Sailors and Airmen present a giant American flag before the 2012 major league baseball All-Star Game. More than 30 Sailors and 45 Airman held the flag during the singing of the National Anthem and pregame events.
(U.S. Navy photo by Mass Communication Specialist 1st Class Jason C. Winn/Released)
The Orioles offer a discount off of all tickets for military and their families, available at the Oriole Park Box Office. You can also find bigger discounts by contacting your nearest ITT/Leisure Travel office.
Members of the military are invited to purchase discounted tickets (online only) to 2019 Houston Astros home games. There is a limit of 6 tickets per person per game. Choose from all Monday through Thursday games and for the Mariners Weekend Series on 9/6 – 9/8. Blackout dates include the Yankees Series (4/8 – 4/10) and Cubs Series (5/27 – 5/29).
Active duty and retired military may purchase up to 4 half-price tickets for all regular season Kansas City Royals games (excluding Opening Day and Marquee game dates) in the Field Plaza, Outfield Plaza and View Level seating areas.
The Minnesota Twins offer Military Mondays. For select games throughout the season, active military members or veterans, plus four guests, receive half-price tickets in Home Plate View seating locations.
The A’s offer a military discount to all 2019 home games. Active-duty, reserve, veterans, and retired military personnel are able to purchase tickets at 25% off the dynamic rate in any Field Level or Plaza Level section.
Military members can receive two complimentary tickets to select Monday home games, additional bonus dates and special ticket offers throughout the season. MacDill Air Force Base ITT also offers discounted tickets to Tampa Bay Rays games.
Military members receive special pricing on game tickets for the Arizona Diamondbacks. Specially priced tickets can be purchased online with verification. Service members can enjoy up to 50% off select locations for every game of the season.
The Atlanta Braves offer discounted tickets for all regular season home games during the 2019 season. They are offering off seats in the Terrace Infield and Home Run Porch, along with 50% off seats in the Grandstand Reserved seating locations. Get this discount online after verification or at the SunTrust Park ticket windows with valid ID.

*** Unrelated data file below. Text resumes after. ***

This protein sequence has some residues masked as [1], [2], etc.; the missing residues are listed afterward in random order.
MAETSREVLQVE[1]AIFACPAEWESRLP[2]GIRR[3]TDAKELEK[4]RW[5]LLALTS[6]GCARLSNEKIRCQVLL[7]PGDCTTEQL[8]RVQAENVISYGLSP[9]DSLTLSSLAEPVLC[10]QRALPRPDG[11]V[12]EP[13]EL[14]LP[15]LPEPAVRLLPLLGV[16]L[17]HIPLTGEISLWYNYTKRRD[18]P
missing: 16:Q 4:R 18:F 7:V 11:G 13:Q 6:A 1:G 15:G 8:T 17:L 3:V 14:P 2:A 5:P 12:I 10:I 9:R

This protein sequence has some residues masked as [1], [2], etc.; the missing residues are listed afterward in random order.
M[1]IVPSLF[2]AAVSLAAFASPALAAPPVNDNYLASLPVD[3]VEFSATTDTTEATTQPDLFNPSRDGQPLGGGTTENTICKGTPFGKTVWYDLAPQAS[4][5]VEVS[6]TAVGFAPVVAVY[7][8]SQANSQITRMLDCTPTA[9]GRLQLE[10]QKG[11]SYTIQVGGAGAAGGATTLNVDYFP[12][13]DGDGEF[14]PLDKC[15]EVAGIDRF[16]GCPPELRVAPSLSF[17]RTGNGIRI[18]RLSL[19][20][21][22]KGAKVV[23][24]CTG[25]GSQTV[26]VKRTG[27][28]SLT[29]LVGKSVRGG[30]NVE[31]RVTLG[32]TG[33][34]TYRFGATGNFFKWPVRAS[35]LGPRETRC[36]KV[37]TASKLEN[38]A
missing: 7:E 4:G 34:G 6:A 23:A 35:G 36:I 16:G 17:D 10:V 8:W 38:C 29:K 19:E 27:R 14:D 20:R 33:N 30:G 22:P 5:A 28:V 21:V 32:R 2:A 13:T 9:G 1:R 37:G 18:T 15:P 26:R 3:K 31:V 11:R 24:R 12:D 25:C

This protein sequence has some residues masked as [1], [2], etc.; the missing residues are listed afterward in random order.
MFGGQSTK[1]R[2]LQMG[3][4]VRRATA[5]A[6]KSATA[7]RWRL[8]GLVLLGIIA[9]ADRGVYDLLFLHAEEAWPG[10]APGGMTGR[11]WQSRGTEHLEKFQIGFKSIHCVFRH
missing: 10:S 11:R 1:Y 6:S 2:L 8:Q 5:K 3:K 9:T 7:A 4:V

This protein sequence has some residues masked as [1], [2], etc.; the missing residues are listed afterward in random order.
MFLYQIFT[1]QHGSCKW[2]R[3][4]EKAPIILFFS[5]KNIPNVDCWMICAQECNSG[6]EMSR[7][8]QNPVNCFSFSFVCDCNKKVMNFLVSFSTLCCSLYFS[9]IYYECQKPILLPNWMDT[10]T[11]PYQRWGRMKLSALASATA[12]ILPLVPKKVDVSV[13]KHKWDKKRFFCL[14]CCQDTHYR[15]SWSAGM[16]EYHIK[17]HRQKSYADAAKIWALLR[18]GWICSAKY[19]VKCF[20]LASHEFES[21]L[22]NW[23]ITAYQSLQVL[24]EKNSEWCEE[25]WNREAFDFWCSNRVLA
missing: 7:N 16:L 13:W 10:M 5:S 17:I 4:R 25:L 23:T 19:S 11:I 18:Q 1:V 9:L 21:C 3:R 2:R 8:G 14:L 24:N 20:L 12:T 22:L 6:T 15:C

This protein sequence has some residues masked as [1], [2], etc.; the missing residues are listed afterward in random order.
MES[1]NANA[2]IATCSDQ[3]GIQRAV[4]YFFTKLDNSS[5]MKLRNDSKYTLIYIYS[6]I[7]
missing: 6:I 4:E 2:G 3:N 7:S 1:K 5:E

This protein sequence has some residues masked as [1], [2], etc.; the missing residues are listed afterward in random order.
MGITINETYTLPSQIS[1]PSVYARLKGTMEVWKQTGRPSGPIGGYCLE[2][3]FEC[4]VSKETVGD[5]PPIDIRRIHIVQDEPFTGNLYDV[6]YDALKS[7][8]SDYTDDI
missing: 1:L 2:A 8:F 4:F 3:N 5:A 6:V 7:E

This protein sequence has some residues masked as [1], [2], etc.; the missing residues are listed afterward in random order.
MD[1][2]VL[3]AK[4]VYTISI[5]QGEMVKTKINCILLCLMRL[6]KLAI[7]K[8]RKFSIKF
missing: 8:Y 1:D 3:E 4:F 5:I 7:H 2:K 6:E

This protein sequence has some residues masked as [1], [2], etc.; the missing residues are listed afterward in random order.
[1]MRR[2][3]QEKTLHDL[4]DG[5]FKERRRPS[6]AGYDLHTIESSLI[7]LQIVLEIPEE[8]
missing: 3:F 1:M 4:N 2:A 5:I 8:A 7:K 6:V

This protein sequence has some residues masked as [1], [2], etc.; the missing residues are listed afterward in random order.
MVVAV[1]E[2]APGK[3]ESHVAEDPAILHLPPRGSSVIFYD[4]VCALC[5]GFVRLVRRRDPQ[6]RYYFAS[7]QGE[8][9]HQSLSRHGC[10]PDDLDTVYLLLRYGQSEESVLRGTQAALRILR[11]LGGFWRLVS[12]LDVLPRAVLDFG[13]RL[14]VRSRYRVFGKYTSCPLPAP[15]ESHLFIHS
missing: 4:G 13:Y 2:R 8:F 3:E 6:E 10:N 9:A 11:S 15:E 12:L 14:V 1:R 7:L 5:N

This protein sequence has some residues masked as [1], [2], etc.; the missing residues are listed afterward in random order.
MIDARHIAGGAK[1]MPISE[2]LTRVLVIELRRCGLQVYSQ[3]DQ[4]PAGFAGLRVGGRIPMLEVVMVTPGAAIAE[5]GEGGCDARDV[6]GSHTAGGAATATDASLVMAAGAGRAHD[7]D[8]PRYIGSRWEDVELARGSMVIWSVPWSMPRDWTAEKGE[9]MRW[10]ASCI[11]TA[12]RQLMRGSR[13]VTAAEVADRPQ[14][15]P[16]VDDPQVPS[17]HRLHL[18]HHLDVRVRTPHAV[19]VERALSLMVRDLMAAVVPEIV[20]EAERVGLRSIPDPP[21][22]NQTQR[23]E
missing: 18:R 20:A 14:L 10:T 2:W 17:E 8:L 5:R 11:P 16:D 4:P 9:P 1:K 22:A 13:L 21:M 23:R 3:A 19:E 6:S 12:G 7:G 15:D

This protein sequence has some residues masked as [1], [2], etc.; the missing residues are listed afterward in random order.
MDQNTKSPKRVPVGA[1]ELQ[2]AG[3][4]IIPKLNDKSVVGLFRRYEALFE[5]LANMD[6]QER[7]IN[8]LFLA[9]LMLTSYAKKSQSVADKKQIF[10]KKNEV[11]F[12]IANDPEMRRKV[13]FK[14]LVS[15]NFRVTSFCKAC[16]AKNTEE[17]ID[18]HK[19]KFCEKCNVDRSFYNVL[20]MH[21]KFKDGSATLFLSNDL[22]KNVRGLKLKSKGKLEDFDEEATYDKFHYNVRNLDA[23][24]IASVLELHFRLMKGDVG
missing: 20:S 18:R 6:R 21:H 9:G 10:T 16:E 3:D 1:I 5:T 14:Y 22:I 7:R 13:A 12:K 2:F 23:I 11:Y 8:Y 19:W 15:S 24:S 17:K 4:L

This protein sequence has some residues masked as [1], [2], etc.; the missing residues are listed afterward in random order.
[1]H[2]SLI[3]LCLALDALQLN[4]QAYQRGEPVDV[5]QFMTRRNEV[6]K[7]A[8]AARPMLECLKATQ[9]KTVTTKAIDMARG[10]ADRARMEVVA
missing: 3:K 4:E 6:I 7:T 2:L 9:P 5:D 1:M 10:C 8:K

The Cincinnati Reds offer special pricing on tickets to active-duty, reserve, veteran, and retired service members and families. Tickets are available in a variety of locations on a first-come, first-served basis. Get discount online after verification.
The San Diego Padres offers military discounts, including 50% off Sunday Military Appreciation tickets. Tickets for military and their families are available online through verification or at the Padres Advance Ticket Windows at Petco Park. And military personnel can also get discounted Padres tickets at the San Diego MWR.
The Nationals have a special ticket offer for active-duty, reserve, veteran, and retired military personnel. Military service members can also receive discounted tickets through MWR and ITT offices at area bases and the Pentagon.
There’s a chill settling in over Moscow, and it’s not just the arctic temperatures that typically smother the Russian capital in January.
As U.S. officials put the finishing touches on new financial and travel sanctions against Russia, expectations that the punitive measures will target an expanded list of secondary companies, as well as Kremlin-connected insiders and business leaders, are causing consternation.
Unlike previous rounds, when Washington tried to punish Russia for its actions in Crimea and Syria by targeting big fish like major state-run firms and government agencies, the focus is shifting. The new wave to be announced by month’s end is expected to be broader, focusing on companies that do business with previously sanctioned entities, closing loopholes that allowed Russia to skirt punishment, and identifying — and potentially going after — the Kremlin’s inner circle of smaller fish.
Moscow appears to be on edge. One official has accused the United States of trying to influence the upcoming presidential election. An influential Russian newspaper has reported that as many as 300 people close to President Vladimir Putin’s inner circle could be identified. And financial institutions are taking steps to minimize their risk.
“It is true that the Russians have been freaking out over this for more than a month now,” said Daniel Fried, who was formerly the chief sanctions coordinator at the U.S. State Department.
Andrei Piontkovsky, a Russian political analyst now based in Washington, D.C., echoes that assessment. “The expectations are very gloomy” in Moscow, he said, “because for the first time, it will bring personal pain to those closest to Putin.”
The new measures, expected to be rolled out beginning Jan. 29, stem from a bill passed overwhelmingly by Congress last summer and signed reluctantly into law by President Donald Trump in August.
Known as the Countering America’s Adversaries Through Sanctions Act, the law firstly provides for “secondary sanctions” that broaden the restrictions against people or companies doing business with Russians hit earlier.
The earlier measures were imposed by Trump’s predecessor Barack Obama not only for Russia’s Crimea annexation in 2014 but also for Moscow’s alleged meddling in the 2016 U.S. presidential election, its military campaign in Syria, and other things.